During a New York Times’ “Women in the Public Spotlight” discussion, U.S. Rep. Deb Haaland said Congress needs more women.
The New York Times invited the Albuquerque Democrat to participate in an online event called “Women in the Public Spotlight” on Tuesday as part of the Times’ recognition of 2020 as the centennial of when women’s suffrage went into effect. Congress passed the 19th Amendment, which gave white women the right to vote, in 1919.
Haaland answered questions, along with Reshma Saujani, founder and chief executive of an organization called Girls Who Code and author of “Brave, Not Perfect.” Monica Drake, assistant managing editor of The New York Times hosted.
Haaland said she ran because she wanted more Native American women in Congress and she said that Congress should be 50 percent women.
Currently, 23 percent of Congress is women, she said.
Haaland spoke at length about her difficulties. She said a law school professor at the University of New Mexico told Haaland she should participate in Emerge New Mexico, a nonprofit which seeks to increase the numbers of Democratic women in office by helping them learn the basics of campaigning. She said that recommendation came the year after she graduated UNM Law School in 2006.
Haaland cited the adage that a woman must be asked seven times before she will run, whereas a man must only be asked once.
She said she started her political career by helping others running for office by volunteering. She didn’t run for public office until 2014 when she won the Democratic primary for lieutenant governor and joined Democratic challenger Gary King against then-incumbent Gov. Susana Martinez and Lt. Gov. John Sanchez. King and Haaland lost.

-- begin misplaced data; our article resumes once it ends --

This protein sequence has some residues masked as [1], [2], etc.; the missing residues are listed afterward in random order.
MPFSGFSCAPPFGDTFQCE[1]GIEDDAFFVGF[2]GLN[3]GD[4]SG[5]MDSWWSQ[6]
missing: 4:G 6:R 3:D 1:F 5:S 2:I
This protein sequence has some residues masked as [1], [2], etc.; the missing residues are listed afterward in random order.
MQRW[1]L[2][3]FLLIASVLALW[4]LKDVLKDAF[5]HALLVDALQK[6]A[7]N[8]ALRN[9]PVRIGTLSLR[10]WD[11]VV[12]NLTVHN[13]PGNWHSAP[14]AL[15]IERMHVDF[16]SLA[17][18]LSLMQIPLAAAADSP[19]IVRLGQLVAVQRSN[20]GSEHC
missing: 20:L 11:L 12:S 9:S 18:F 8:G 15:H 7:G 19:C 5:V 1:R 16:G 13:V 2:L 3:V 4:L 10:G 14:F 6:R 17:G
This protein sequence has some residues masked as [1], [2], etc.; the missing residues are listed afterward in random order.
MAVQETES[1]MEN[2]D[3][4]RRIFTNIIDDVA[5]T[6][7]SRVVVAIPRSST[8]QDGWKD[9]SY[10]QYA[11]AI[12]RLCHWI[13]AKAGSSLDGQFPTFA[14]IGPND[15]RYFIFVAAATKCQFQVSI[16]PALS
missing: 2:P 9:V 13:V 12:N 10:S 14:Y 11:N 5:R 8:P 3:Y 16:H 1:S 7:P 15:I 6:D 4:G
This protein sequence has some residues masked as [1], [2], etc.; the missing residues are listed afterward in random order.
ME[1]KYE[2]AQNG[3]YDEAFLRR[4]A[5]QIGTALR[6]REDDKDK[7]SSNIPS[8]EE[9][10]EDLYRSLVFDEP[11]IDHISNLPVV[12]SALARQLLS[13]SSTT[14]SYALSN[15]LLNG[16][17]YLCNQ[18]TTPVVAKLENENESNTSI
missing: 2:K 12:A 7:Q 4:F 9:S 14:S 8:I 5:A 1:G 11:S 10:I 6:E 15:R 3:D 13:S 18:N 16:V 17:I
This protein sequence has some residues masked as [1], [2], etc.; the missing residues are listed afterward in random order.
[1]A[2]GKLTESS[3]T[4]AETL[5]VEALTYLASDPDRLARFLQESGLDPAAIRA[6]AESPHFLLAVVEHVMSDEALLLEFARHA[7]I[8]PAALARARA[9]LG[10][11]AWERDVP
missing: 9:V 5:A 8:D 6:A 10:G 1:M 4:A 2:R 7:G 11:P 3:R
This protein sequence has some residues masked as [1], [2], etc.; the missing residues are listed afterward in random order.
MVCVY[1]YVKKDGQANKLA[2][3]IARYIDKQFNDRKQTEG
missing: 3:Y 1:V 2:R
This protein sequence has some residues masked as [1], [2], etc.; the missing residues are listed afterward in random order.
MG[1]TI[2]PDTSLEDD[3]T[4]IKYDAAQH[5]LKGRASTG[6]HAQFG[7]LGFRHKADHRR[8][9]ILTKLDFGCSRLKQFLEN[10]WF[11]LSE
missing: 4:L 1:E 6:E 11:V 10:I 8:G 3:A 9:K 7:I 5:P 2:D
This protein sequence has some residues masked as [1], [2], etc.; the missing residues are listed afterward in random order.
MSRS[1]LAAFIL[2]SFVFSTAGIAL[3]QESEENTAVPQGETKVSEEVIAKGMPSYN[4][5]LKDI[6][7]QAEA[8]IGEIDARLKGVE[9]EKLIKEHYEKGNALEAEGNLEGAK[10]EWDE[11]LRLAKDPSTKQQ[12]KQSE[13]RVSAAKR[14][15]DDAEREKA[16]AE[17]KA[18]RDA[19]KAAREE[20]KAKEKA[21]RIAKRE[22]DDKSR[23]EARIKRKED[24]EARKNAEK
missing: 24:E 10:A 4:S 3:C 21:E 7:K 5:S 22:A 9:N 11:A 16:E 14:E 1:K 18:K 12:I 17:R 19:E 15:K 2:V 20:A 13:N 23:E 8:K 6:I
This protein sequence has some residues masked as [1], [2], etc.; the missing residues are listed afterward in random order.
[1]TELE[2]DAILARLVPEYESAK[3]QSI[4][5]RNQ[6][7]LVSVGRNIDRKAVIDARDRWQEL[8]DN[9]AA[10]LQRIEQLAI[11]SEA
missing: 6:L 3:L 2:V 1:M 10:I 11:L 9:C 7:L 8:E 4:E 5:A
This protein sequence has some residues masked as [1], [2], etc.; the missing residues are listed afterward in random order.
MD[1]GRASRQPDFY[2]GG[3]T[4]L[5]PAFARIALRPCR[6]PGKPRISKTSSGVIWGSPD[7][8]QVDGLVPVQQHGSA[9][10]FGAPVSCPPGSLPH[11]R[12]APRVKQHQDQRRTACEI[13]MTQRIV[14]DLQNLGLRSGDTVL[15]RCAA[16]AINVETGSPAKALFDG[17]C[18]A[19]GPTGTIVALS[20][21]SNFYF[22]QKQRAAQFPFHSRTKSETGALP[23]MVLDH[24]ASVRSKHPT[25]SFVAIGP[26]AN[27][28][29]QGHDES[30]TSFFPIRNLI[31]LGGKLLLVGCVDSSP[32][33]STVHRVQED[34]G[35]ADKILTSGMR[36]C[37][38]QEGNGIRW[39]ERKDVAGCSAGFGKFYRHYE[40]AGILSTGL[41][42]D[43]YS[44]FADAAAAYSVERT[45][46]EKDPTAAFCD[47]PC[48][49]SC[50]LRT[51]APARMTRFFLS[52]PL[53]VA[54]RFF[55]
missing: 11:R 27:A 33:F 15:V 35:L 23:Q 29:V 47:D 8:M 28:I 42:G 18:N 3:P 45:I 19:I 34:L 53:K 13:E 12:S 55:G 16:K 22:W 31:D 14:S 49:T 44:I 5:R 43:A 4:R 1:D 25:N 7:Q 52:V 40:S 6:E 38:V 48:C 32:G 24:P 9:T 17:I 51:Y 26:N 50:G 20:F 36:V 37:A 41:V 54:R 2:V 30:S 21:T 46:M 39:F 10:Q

In addition to running for the state’s 1st Congressional District in 2018, Haaland served as the Native American Caucus chair for the Democratic Party of New Mexico from 2012 to 2013, she was the New Mexico Native American vote director for Organizing for America NM in 2012 and the chair of the Democratic Party of New Mexico from 2015 to 2017.
Haaland ascribed her success to hard work.
She said she didn’t have a Native American woman to look up to or ask for advice when she began. Haaland was one of the first two Native American women voted into Congress in 2018. Sharice Davids of Kansas, a member of the Ho-Chunk Nation, was the other.
Haaland said that when she ran she was “very open” about her prior addiction to alcohol and the DWIs she received 35 years before she ran for office. She said she was also transparent about the fact that she had been homeless, a single mom and had lived on food stamps.
“I understand what it’s like to be crying because you don’t qualify for emergency food stamps,” she said. “We need to be who we are.”
Haaland, who is of the Laguna Pueblo, said her ancestors came to the area in the 1200s but Native American women were not able to vote until 1948, even though Congress passed the 19th Amendment in 1919.
“My grandmother was one of those people who couldn’t vote until 1948,” she said.